and To determine what respondents think should be done to reduce the identified communication problems in Harare. Examples of research questions could be: • • • • • What are the existing communication systems in Harare? What problems do consumers in Harare face with the existing communication systems? What might have led to such communication problems in Harare? What do respondents think should be done to reduce communication problems in Harare? What new models could be developed to improve communication systems in Harare? 1. They should be directly related to your objectives of the study. Therefore. To assess the problems that the consumers in Harare are facing with these existing communication systems.4 Specific Research Questions/Sub-problems Specific research questions may also act as sub-problems. Anything outside your research objectives and research questions is meant for other researchers and not for you. They should be presented in the form of questions. Specific research questions may be equal to or slightly more that your research objectives.exisiting communication systems might consider the following as his/her objectives for the study: • • • • To identify and analyse existing communication systems in harare. 1. Once you have clearly identified your research questions you will see that your research plan is aleardy structured. To analyse the major reasons for such communication problems in Harare. In other words. In a justification of the study you try to provide a rationale for the study. specific research questions are an elaboration of what you want to achieve by the end of your research.5 Justification of the Study You can also call this the importance of the study or the significance of the study. You should present these in a logical order of importance. These should come after you have specified what your research objectives are. You are telling the reader why you think it is important for you to devote time and other resources in carrying out the study you have planned to do. you attempt to answer questions 3 .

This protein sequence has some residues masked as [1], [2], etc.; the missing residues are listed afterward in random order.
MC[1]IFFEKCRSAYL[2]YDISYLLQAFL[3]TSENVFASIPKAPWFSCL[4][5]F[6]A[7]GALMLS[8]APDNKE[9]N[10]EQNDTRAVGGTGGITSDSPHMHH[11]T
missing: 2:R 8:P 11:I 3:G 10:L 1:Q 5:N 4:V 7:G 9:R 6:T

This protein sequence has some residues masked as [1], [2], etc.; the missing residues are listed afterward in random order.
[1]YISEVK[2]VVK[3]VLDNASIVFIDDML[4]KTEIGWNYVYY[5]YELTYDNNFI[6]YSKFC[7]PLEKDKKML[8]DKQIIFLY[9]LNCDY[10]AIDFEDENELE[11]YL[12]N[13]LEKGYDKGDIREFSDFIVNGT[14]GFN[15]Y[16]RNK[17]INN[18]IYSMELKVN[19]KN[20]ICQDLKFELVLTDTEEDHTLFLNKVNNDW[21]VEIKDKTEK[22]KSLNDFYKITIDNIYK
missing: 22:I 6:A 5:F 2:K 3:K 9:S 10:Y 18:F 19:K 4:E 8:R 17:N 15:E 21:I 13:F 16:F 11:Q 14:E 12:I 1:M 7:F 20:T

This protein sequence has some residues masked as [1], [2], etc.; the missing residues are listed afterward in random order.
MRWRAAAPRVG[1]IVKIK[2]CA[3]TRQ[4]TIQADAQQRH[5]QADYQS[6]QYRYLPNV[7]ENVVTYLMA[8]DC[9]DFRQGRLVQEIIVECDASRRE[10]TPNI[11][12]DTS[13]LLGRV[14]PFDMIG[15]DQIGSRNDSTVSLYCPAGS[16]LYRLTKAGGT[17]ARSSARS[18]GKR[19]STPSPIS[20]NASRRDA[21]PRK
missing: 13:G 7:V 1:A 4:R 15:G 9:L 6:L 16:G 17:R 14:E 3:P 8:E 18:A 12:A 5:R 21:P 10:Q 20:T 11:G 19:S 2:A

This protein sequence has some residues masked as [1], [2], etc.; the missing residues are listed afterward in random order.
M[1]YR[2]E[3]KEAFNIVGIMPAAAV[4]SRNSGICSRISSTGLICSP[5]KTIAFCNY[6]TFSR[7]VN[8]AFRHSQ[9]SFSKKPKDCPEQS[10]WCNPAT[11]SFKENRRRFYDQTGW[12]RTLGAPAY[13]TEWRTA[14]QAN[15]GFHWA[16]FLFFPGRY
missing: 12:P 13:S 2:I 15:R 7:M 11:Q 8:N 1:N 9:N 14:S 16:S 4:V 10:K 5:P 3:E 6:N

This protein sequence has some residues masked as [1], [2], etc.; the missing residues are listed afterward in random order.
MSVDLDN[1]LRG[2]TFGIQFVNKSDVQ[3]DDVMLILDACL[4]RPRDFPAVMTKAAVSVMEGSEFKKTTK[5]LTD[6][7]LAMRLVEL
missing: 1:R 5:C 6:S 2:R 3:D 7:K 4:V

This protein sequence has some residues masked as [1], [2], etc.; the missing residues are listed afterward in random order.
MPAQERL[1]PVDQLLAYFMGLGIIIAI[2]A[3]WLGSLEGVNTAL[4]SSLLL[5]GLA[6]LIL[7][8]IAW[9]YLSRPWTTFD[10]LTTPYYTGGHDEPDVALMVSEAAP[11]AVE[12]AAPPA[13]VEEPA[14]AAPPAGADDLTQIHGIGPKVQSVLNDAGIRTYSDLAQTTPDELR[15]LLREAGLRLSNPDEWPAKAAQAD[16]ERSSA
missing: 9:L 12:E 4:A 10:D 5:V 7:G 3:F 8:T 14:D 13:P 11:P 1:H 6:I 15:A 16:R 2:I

such as ‘Why do you think your proposed study is worthwhile? Why is it important? What will be its contribution to knowledge or to practice?’ Unless your study has enough justification there is no point in proceeding with it. An example of a directional hypothesis could be ‘There are clear differences in the perceptions of respondents from low density surburbs and those of respondents from high density surburbs in Harare’. Hypotheses may be directional and null hypotheses. quite often. You may decide to replicate studies that have been done by other researchers but your study must have its own point of departure. 1.7 Assumptions Guiding the Study An assumption should not be confused with a hypothesis. etc.8 Delimitations of the Study This referes to ‘geographical boundaries’ of the study. individuals or groups of individuals who are likely to particiapte in the study. An assumption is what you take for granted. a student carrying out a study on the topic given above might delimit his/her study to cover two years (2005 to 2007) and will involve consumers from low and high density surburbs of Greater Harare including Chitungwiza. a Masters student has decided to carry out a study on the the problems that consumers are facing with exisiting communication systems in Harare. As you can see. The study may be delimited to 4 . or research instruments used. For example. Whatever the case. hypotheses are more important in a quantitative study than in a qualitiative study. S/he can also assume that the relevant authorities will grant him/her permission to carry out the study. The student might assume that participants to his/her study will cooperate and provide valid and reliable data for the findings to be generalised for the whole of Harare. Delimitations of the study may include such aspects as actual geographical boundaries. If this is the case. then one is advised not to state them at all. For example.6 Hypotheses of the Study A hypothesis is a tentative proposition about the relationship between two or more theoretical consrtructs. these will guide the type of study that you carry out. This becomes the gap that your study hopes to fill. An example of a null hypothesis could be ‘There is no difference in perception between respondents in low density surburbs and those from the high density surburbs of Harare’. 1. we do not see these being tested when data are being presented. 1. Or it could be that previous studies were inadequate in terms of methodology. sample. and the period that the study will cover. you should make a more deliberate effort to examine exisiting literature related to your research problem. In justifying your study. There is no point in doing a study that has probably been done better by others. For example. Your study must try to fill in an identified gap in knowledge or you may decide to develop new and better models to exisiting ones. population. Without assumptions such as these the researcher will not be able to start working on his/her research. The problem with stating hypotheses is that. similar studies might have been done in other parts of the country but not in Harare.